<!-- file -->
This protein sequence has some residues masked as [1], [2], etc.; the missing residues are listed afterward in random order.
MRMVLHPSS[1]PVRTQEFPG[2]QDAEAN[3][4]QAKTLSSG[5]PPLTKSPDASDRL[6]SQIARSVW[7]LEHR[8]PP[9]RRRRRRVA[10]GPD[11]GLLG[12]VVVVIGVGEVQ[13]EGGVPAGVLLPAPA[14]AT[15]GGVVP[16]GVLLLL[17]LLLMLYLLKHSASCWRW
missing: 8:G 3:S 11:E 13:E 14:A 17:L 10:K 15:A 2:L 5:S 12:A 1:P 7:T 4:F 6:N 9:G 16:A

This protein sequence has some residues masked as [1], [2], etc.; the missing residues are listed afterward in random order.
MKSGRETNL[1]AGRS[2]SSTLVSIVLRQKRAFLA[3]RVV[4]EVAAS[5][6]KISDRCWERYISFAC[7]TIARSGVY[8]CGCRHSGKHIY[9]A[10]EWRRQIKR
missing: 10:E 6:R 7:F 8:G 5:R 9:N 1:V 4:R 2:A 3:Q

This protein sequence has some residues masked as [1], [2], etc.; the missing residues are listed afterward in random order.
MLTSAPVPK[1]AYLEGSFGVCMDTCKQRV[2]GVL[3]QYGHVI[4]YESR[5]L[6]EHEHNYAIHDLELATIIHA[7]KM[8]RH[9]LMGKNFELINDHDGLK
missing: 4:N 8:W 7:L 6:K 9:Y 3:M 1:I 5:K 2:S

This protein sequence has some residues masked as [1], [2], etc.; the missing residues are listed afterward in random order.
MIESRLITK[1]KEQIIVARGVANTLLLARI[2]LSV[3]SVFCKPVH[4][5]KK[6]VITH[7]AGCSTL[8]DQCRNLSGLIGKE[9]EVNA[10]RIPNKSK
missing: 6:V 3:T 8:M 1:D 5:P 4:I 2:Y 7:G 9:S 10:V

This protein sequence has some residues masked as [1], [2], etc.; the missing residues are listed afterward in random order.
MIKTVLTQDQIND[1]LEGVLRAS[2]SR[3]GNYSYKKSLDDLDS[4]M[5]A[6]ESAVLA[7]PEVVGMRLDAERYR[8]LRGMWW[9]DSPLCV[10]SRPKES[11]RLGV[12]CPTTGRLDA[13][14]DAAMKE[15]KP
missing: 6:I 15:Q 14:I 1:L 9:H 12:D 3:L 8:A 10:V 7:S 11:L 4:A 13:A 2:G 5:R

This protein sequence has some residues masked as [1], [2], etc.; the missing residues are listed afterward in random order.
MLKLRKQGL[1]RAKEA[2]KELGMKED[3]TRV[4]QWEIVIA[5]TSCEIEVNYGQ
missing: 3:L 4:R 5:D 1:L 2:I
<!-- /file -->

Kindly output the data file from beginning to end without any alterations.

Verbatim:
This protein sequence has some residues masked as [1], [2], etc.; the missing residues are listed afterward in random order.
MRMVLHPSS[1]PVRTQEFPG[2]QDAEAN[3][4]QAKTLSSG[5]PPLTKSPDASDRL[6]SQIARSVW[7]LEHR[8]PP[9]RRRRRRVA[10]GPD[11]GLLG[12]VVVVIGVGEVQ[13]EGGVPAGVLLPAPA[14]AT[15]GGVVP[16]GVLLLL[17]LLLMLYLLKHSASCWRW
missing: 8:G 3:S 11:E 13:E 14:A 17:L 10:K 15:A 2:L 5:S 12:A 1:P 7:T 4:F 6:N 9:G 16:A

This protein sequence has some residues masked as [1], [2], etc.; the missing residues are listed afterward in random order.
MKSGRETNL[1]AGRS[2]SSTLVSIVLRQKRAFLA[3]RVV[4]EVAAS[5][6]KISDRCWERYISFAC[7]TIARSGVY[8]CGCRHSGKHIY[9]A[10]EWRRQIKR
missing: 10:E 6:R 7:F 8:G 5:R 9:N 1:V 4:R 2:A 3:Q

This protein sequence has some residues masked as [1], [2], etc.; the missing residues are listed afterward in random order.
MLTSAPVPK[1]AYLEGSFGVCMDTCKQRV[2]GVL[3]QYGHVI[4]YESR[5]L[6]EHEHNYAIHDLELATIIHA[7]KM[8]RH[9]LMGKNFELINDHDGLK
missing: 4:N 8:W 7:L 6:K 9:Y 3:M 1:I 5:K 2:S

This protein sequence has some residues masked as [1], [2], etc.; the missing residues are listed afterward in random order.
MIESRLITK[1]KEQIIVARGVANTLLLARI[2]LSV[3]SVFCKPVH[4][5]KK[6]VITH[7]AGCSTL[8]DQCRNLSGLIGKE[9]EVNA[10]RIPNKSK
missing: 6:V 3:T 8:M 1:D 5:P 4:I 2:Y 7:G 9:S 10:V

This protein sequence has some residues masked as [1], [2], etc.; the missing residues are listed afterward in random order.
MIKTVLTQDQIND[1]LEGVLRAS[2]SR[3]GNYSYKKSLDDLDS[4]M[5]A[6]ESAVLA[7]PEVVGMRLDAERYR[8]LRGMWW[9]DSPLCV[10]SRPKES[11]RLGV[12]CPTTGRLDA[13][14]DAAMKE[15]KP
missing: 6:I 15:Q 14:I 1:L 9:H 12:D 3:L 8:A 10:V 7:S 11:L 4:A 13:A 2:G 5:R

This protein sequence has some residues masked as [1], [2], etc.; the missing residues are listed afterward in random order.
MLKLRKQGL[1]RAKEA[2]KELGMKED[3]TRV[4]QWEIVIA[5]TSCEIEVNYGQ
missing: 3:L 4:R 5:D 1:L 2:I